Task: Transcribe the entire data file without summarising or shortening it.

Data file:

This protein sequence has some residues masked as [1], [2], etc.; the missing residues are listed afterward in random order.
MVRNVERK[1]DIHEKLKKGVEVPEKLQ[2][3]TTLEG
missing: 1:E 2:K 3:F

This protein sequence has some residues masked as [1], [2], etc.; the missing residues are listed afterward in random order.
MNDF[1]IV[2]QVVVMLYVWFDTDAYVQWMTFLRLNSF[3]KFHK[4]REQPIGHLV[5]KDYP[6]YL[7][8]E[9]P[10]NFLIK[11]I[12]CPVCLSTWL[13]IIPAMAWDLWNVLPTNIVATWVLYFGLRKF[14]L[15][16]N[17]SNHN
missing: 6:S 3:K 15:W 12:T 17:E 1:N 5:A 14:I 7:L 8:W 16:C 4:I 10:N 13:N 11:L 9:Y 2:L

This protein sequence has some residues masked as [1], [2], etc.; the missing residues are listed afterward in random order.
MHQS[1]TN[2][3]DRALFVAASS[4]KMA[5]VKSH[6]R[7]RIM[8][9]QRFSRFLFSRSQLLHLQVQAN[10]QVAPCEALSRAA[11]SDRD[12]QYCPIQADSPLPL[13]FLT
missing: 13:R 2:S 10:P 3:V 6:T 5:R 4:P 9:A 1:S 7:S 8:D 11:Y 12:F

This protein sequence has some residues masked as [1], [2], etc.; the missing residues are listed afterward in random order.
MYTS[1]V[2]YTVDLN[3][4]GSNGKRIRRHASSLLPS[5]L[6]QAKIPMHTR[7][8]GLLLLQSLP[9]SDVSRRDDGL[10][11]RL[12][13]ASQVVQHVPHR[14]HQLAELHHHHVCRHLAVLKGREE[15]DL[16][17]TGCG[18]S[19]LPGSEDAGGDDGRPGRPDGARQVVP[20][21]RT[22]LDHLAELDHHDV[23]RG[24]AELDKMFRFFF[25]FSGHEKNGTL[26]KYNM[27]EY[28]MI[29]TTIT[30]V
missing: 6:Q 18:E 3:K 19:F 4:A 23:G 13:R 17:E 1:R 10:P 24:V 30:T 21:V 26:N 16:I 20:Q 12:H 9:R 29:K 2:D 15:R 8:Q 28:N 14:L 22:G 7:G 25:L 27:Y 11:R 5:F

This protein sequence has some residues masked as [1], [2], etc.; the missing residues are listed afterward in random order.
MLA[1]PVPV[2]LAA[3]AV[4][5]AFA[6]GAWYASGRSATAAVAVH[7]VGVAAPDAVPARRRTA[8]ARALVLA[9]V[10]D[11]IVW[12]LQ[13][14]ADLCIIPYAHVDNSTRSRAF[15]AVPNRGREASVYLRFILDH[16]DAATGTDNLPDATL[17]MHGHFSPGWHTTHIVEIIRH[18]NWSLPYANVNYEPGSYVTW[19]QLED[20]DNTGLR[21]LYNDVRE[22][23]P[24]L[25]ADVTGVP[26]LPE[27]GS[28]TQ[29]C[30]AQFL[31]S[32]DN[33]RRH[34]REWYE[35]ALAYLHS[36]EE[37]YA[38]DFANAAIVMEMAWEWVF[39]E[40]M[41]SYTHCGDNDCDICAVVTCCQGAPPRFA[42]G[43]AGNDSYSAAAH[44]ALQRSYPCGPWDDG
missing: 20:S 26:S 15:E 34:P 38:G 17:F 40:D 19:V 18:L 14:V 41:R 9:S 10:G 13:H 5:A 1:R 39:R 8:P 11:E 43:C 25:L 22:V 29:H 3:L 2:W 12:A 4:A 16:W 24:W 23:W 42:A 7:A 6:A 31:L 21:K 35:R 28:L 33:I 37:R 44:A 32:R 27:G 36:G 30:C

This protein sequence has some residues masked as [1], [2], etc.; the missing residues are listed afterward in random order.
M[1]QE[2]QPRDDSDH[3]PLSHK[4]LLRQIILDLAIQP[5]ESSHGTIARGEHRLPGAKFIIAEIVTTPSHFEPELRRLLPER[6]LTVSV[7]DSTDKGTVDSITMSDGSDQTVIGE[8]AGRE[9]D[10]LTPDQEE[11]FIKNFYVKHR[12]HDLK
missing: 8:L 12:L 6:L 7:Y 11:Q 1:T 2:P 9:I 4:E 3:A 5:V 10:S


This protein sequence has some residues masked as [1], [2], etc.; the missing residues are listed afterward in random order.
MVRNVERK[1]DIHEKLKKGVEVPEKLQ[2][3]TTLEG
missing: 1:E 2:K 3:F

This protein sequence has some residues masked as [1], [2], etc.; the missing residues are listed afterward in random order.
MNDF[1]IV[2]QVVVMLYVWFDTDAYVQWMTFLRLNSF[3]KFHK[4]REQPIGHLV[5]KDYP[6]YL[7][8]E[9]P[10]NFLIK[11]I[12]CPVCLSTWL[13]IIPAMAWDLWNVLPTNIVATWVLYFGLRKF[14]L[15][16]N[17]SNHN
missing: 6:S 3:K 15:W 12:T 17:E 1:N 5:A 14:I 7:L 8:W 16:C 4:I 10:N 13:N 11:L 9:Y 2:L

This protein sequence has some residues masked as [1], [2], etc.; the missing residues are listed afterward in random order.
MHQS[1]TN[2][3]DRALFVAASS[4]KMA[5]VKSH[6]R[7]RIM[8][9]QRFSRFLFSRSQLLHLQVQAN[10]QVAPCEALSRAA[11]SDRD[12]QYCPIQADSPLPL[13]FLT
missing: 13:R 2:S 10:P 3:V 6:T 5:R 4:P 9:A 1:S 7:S 8:D 11:Y 12:F

This protein sequence has some residues masked as [1], [2], etc.; the missing residues are listed afterward in random order.
MYTS[1]V[2]YTVDLN[3][4]GSNGKRIRRHASSLLPS[5]L[6]QAKIPMHTR[7][8]GLLLLQSLP[9]SDVSRRDDGL[10][11]RL[12][13]ASQVVQHVPHR[14]HQLAELHHHHVCRHLAVLKGREE[15]DL[16][17]TGCG[18]S[19]LPGSEDAGGDDGRPGRPDGARQVVP[20][21]RT[22]LDHLAELDHHDV[23]RG[24]AELDKMFRFFF[25]FSGHEKNGTL[26]KYNM[27]EY[28]MI[29]TTIT[30]V
missing: 6:Q 18:E 3:K 19:F 4:A 23:G 13:R 17:E 1:R 10:P 24:V 30:T 21:V 26:N 16:I 20:Q 12:H 9:R 29:K 2:D 15:R 8:Q 28:N 14:L 22:G 7:G 25:L 27:Y 11:R 5:F

This protein sequence has some residues masked as [1], [2], etc.; the missing residues are listed afterward in random order.
MLA[1]PVPV[2]LAA[3]AV[4][5]AFA[6]GAWYASGRSATAAVAVH[7]VGVAAPDAVPARRRTA[8]ARALVLA[9]V[10]D[11]IVW[12]LQ[13][14]ADLCIIPYAHVDNSTRSRAF[15]AVPNRGREASVYLRFILDH[16]DAATGTDNLPDATL[17]MHGHFSPGWHTTHIVEIIRH[18]NWSLPYANVNYEPGSYVTW[19]QLED[20]DNTGLR[21]LYNDVRE[22][23]P[24]L[25]ADVTGVP[26]LPE[27]GS[28]TQ[29]C[30]AQFL[31]S[32]DN[33]RRH[34]REWYE[35]ALAYLHS[36]EE[37]YA[38]DFANAAIVMEMAWEWVF[39]E[40]M[41]SYTHCGDNDCDICAVVTCCQGAPPRFA[42]G[43]AGNDSYSAAAH[44]ALQRSYPCGPWDDG
missing: 20:S 26:S 15:E 34:P 38:G 17:F 40:D 19:V 18:L 14:V 41:R 9:S 10:G 13:H 5:A 1:R 39:R 8:P 11:E 43:C 25:L 22:V 29:H 3:L 2:W 12:A 4:A 16:W 24:W 23:W 42:A 7:A 6:A 31:L 21:K 35:R 28:L 33:I 37:R 44:A 32:R 27:G 36:G 30:C

This protein sequence has some residues masked as [1], [2], etc.; the missing residues are listed afterward in random order.
M[1]QE[2]QPRDDSDH[3]PLSHK[4]LLRQIILDLAIQP[5]ESSHGTIARGEHRLPGAKFIIAEIVTTPSHFEPELRRLLPER[6]LTVSV[7]DSTDKGTVDSITMSDGSDQTVIGE[8]AGRE[9]D[10]LTPDQEE[11]FIKNFYVKHR[12]HDLK
missing: 8:L 12:L 6:L 7:Y 11:Q 1:T 2:P 9:I 4:E 3:A 5:V 10:S